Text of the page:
In the present study, we examine similar nightside toroidal waves observed at higher magnetic latitudes (MLATs) and provide further evidence for the dayside source. New to this study are a mode structure analysis of the toroidal waves and magnetic field observations on the ground near the northern footprint of a nightside spacecraft. We suggest that toroidal waves of dayside origin are routinely excited in the midnight sector but that spacecraft detection of the waves is limited because their amplitudes are only of the order of 0.1 nT in the magnetic field and 0.1 mV/m in the electric field. Ground magnetometers did not detect toroidal waves at midnight.

The remainder of the paper is organized as follows. Section 2 describes experiments. Sections 3 and 4 present data analysis. Section 5 presents theoretical modeling of toroidal waves. Section 6 presents discussion, and section 7 concludes the study.

2 Experiments and Data

This study uses data acquired by spacecraft and ground experiments. The spacecraft data are ion bulk velocity (McFadden et al., 2008) and magnetic field (Auster et al., 2008) measured by Time History of Events and Macroscale Interactions during Substorms (THEMIS)-B; magnetic field (Kletzing et al., 2013), electric field (Wygant et al., 2013), energetic particle fluxes (Blake et al., 2013), and electron density (Kurth et al., 2015) measured by Van Allen Probe B; and magnetic field measured by Geostationary Operational Environmental Satellite (GOES)-15 (Singer et al., 1996) and Engineering Test Satellite (ETS)-VIII (Koga & Obara, 2008; Nosé, Takahashi, et al., 2014) on geostationary orbits. The ground data are magnetic fields measured with European quasi-Meridional Magnetometer Array (EMMA) (Lichtenberger et al., 2013). In addition, we use the geomagnetic Dst, AL, and AU indices.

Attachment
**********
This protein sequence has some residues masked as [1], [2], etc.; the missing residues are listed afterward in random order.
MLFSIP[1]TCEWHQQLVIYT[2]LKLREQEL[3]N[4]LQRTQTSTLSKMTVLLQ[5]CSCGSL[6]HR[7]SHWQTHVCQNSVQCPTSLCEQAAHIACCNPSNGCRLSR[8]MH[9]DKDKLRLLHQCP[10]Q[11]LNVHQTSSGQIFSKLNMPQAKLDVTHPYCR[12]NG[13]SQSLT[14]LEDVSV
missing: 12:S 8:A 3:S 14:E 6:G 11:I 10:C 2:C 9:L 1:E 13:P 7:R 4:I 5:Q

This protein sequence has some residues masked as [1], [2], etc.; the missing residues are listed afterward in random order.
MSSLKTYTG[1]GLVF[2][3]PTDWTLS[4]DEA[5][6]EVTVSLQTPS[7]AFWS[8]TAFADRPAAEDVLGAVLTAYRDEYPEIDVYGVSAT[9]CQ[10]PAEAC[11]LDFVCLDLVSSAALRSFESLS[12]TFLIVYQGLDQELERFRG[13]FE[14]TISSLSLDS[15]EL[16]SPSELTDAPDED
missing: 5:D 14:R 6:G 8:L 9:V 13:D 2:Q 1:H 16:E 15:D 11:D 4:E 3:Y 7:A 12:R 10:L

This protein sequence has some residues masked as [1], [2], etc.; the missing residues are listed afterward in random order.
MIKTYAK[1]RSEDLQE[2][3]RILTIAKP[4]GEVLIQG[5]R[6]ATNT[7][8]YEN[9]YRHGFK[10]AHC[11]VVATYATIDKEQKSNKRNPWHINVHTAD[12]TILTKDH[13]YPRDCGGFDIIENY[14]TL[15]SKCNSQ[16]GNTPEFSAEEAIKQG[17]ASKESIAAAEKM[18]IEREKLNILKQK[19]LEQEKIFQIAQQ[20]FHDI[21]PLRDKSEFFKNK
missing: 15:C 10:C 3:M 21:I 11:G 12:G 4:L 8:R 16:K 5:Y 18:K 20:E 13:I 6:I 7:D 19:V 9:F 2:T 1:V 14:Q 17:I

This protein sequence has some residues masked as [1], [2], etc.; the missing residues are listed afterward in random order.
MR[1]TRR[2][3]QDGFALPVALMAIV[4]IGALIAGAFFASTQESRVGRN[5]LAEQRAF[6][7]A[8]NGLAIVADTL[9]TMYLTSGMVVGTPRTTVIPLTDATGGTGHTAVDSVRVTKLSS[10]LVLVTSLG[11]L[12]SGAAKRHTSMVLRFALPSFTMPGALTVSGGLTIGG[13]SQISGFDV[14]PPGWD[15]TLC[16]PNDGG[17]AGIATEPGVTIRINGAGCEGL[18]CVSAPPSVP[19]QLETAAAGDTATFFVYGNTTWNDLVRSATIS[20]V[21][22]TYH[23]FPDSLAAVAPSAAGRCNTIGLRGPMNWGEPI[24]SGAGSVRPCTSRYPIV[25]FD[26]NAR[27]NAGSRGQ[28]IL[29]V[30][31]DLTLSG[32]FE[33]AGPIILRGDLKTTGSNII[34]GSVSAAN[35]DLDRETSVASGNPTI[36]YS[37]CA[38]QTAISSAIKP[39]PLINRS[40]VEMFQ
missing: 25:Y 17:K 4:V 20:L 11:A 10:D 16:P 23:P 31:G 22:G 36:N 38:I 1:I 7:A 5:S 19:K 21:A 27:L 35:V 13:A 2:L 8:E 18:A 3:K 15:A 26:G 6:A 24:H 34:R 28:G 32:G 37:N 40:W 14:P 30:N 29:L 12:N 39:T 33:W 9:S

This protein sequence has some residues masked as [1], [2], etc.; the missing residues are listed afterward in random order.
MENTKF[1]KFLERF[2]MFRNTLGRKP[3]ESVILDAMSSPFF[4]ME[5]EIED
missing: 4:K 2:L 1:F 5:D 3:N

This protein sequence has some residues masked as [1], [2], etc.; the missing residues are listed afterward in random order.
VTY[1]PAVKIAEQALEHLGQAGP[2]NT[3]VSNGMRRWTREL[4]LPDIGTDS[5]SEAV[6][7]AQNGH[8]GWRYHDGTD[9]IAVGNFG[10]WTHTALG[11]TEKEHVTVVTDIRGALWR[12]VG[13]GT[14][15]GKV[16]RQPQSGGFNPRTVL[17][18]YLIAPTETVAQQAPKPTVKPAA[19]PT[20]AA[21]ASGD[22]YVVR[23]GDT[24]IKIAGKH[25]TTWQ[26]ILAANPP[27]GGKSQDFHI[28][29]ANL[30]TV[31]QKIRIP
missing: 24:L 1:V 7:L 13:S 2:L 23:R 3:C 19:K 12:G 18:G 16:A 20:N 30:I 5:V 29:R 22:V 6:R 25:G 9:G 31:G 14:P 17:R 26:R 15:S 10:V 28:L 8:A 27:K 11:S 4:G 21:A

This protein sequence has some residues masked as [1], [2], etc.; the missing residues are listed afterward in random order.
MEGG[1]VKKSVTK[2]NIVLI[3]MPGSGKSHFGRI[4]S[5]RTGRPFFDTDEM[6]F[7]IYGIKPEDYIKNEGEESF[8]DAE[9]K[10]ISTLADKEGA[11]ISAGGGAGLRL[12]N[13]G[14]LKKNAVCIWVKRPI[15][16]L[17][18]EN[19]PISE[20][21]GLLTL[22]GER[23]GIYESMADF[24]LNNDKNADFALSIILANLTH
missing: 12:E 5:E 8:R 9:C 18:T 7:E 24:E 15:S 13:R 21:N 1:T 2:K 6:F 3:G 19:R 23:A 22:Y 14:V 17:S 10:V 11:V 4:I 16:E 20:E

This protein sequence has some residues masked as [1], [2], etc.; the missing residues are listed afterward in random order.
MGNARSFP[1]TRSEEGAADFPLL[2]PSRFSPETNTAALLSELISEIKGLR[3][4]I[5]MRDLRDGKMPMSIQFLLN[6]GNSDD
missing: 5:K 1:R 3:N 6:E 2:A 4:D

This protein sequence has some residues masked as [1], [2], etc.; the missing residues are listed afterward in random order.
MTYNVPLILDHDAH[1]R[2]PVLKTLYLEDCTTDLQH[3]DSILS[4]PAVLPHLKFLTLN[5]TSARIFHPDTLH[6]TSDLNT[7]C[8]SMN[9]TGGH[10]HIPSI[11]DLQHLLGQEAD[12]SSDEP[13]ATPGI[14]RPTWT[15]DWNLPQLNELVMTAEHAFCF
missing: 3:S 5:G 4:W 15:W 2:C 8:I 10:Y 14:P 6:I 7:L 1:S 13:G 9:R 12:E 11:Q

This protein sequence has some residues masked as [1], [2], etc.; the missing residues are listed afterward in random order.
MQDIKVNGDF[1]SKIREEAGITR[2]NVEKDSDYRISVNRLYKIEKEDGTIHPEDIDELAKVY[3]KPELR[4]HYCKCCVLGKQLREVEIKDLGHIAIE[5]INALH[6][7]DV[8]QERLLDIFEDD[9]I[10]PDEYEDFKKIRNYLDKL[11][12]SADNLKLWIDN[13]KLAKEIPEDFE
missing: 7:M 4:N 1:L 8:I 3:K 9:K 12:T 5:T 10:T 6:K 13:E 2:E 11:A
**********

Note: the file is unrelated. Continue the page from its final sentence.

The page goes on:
The electric field ( urn:x-wiley:jgra:media:jgra55471:jgra55471-math-0005) 3-D vector samples from Van Allen Probe B are constructed from two components measured in the spacecraft spin plane and a third component derived using the urn:x-wiley:jgra:media:jgra55471:jgra55471-math-0006 = 0 assumption, where urn:x-wiley:jgra:media:jgra55471:jgra55471-math-0007 is the magnetic field. This technique produces reliable results if the elevation angle of the magnetic field from the spin plane ( urn:x-wiley:jgra:media:jgra55471:jgra55471-math-0008) is larger than a value. According to Ali et al. (2016), this value is 6°.

We express the urn:x-wiley:jgra:media:jgra55471:jgra55471-math-0010 and urn:x-wiley:jgra:media:jgra55471:jgra55471-math-0011 fields in the magnetosphere in a local coordinate system that uses a model magnetic field ( urn:x-wiley:jgra:media:jgra55471:jgra55471-math-0012) and the spacecraft geocentric position vector ( urn:x-wiley:jgra:media:jgra55471:jgra55471-math-0013) as the reference. In this system, the coordinate axis urn:x-wiley:jgra:media:jgra55471:jgra55471-math-0014 is parallel to urn:x-wiley:jgra:media:jgra55471:jgra55471-math-0015, urn:x-wiley:jgra:media:jgra55471:jgra55471-math-0016 (eastward) is parallel to urn:x-wiley:jgra:media:jgra55471:jgra55471-math-0017, and urn:x-wiley:jgra:media:jgra55471:jgra55471-math-0018 (= urn:x-wiley:jgra:media:jgra55471:jgra55471-math-0019) is directed outward. We define urn:x-wiley:jgra:media:jgra55471:jgra55471-math-0020 by combining the International Geomagnetic Reference Field model (Thébault et al., 2015) for the internal field and the T89c model (Tsyganenko, 1989) for the external field. The T89c model has an input parameter called IOPT, which specifies the geomagnetic activity level in terms of Kp. We set IOPT = 1, which corresponds to the lowest Kp level urn:x-wiley:jgra:media:jgra55471:jgra55471-math-00210+. This IOPT value was selected because it makes the model closest to the urn:x-wiley:jgra:media:jgra55471:jgra55471-math-0022 field observed by Van Allen Probe B.